Last night my mates dad drop us off some mussels, but these weren’t your ordinary mussels from the fish shop or pak’n’save, these were deep sea mussels bigger than my hand. Whilst everyone else was going crazy over the meat in the shell, I was concentrating on the shell itself. When I’m in the ngahere I always make sure I have a strong mussel shell with me so whilst I’m harvesting inner bark I know andcan be assured I wont go too deep to hurt the rakau.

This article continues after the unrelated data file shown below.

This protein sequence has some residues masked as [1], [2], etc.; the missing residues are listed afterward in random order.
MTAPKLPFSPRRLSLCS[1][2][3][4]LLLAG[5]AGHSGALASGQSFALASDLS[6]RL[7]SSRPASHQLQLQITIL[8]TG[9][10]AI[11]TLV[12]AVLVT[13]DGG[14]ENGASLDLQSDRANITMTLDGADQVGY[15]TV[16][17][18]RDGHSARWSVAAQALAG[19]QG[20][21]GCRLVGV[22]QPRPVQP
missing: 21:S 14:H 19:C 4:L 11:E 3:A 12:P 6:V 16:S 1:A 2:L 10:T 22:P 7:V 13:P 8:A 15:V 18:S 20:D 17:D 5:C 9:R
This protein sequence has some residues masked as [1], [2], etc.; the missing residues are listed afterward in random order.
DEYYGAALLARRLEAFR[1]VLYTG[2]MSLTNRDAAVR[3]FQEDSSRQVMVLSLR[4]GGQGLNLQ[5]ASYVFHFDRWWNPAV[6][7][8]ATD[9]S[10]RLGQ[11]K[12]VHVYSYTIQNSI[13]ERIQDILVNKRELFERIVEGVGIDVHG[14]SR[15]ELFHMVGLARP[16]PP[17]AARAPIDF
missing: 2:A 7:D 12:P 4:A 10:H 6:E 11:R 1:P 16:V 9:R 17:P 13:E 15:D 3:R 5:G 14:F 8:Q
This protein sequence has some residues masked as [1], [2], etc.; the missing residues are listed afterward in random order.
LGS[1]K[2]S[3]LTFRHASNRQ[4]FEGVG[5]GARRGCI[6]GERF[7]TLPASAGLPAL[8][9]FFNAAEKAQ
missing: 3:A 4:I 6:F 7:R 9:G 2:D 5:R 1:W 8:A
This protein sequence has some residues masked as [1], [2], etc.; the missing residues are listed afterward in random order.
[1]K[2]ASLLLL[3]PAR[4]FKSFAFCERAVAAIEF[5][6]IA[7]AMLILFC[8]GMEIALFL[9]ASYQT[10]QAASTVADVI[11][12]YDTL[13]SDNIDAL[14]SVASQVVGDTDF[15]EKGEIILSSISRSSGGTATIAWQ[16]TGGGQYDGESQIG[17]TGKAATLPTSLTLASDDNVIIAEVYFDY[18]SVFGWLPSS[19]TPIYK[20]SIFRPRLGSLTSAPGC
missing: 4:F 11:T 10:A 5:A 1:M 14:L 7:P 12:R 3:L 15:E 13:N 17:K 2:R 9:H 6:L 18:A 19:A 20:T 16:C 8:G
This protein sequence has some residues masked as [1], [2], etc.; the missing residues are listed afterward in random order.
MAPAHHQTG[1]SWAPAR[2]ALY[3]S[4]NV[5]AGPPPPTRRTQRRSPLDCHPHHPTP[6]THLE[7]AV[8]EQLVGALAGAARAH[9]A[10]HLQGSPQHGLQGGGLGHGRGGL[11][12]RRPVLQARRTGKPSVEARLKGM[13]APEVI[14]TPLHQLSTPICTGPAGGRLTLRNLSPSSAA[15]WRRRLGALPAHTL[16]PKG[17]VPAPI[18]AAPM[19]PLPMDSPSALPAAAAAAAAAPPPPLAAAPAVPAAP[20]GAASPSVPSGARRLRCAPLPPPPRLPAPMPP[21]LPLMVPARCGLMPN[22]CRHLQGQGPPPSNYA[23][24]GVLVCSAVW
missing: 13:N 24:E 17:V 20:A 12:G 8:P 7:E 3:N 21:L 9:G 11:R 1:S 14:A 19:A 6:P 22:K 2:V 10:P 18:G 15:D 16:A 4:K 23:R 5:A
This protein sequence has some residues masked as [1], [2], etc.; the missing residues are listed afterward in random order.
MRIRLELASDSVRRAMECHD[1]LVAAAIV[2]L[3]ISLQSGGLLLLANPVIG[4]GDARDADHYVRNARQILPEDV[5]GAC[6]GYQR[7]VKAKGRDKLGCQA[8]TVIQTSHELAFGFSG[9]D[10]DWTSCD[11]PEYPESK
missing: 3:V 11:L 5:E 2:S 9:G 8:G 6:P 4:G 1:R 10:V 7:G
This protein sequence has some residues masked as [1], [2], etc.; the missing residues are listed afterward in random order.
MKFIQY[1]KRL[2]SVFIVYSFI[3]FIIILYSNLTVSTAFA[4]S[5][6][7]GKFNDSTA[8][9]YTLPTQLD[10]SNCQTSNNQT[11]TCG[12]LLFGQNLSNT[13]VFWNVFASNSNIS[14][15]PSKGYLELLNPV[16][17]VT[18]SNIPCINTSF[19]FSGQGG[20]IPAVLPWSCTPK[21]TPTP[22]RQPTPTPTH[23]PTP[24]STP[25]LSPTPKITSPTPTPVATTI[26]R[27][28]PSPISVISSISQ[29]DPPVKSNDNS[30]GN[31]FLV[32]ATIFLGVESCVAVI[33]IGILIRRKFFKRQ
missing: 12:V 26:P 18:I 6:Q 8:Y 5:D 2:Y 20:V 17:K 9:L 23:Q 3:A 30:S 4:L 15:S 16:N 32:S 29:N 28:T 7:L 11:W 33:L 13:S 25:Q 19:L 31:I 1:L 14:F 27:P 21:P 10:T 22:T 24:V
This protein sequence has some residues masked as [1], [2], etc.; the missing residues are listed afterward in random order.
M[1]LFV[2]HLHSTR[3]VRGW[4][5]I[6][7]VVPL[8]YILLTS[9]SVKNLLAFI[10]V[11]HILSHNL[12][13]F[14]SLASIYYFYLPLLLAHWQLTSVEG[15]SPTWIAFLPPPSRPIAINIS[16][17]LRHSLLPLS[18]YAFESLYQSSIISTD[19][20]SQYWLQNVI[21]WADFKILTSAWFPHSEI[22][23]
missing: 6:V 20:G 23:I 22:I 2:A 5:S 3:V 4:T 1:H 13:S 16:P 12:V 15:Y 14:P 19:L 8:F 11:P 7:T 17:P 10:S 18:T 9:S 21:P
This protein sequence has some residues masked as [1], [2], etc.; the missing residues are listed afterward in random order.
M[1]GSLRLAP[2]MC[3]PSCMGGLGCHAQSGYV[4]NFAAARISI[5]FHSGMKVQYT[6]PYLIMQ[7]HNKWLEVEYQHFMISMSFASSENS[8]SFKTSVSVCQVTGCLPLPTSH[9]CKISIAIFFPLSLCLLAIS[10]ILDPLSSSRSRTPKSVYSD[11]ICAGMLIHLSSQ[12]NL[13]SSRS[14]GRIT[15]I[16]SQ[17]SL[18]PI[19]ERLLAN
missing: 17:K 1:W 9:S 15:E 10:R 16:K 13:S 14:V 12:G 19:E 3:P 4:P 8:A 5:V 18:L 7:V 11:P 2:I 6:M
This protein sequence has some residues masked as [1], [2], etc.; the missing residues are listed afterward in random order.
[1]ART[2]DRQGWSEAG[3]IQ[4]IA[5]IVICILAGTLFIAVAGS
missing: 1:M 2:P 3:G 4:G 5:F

I saw a photo of someone harvesting Raurekau bark with a knife and it just tore me to pieces because they didn’t just stop at the yellow bark they dug further into the white core (and they ring barked the tree). Using a mussel shell would have prevented them from cutting too deep, the shell also provides a scoop to catch the bark as you strip the tree. It’s important we take every opportunity possible to preserve our rakau when harvesting so our grandchildren can use the same tree when they need it in the future. Something as simple as a mussel shell is not only a beautiful way to harvest but also a way we can remember our Tipuna and their harvesting practices. This gift of mussels was so timely because I broke my last shell on my most recent ngahere trip, it had been with me for 7+ years so I was expecting it. Thank you Matua Hare, you rock! You didnt even realise it but you have blessed me for the next 20+years with these beautiful taonga.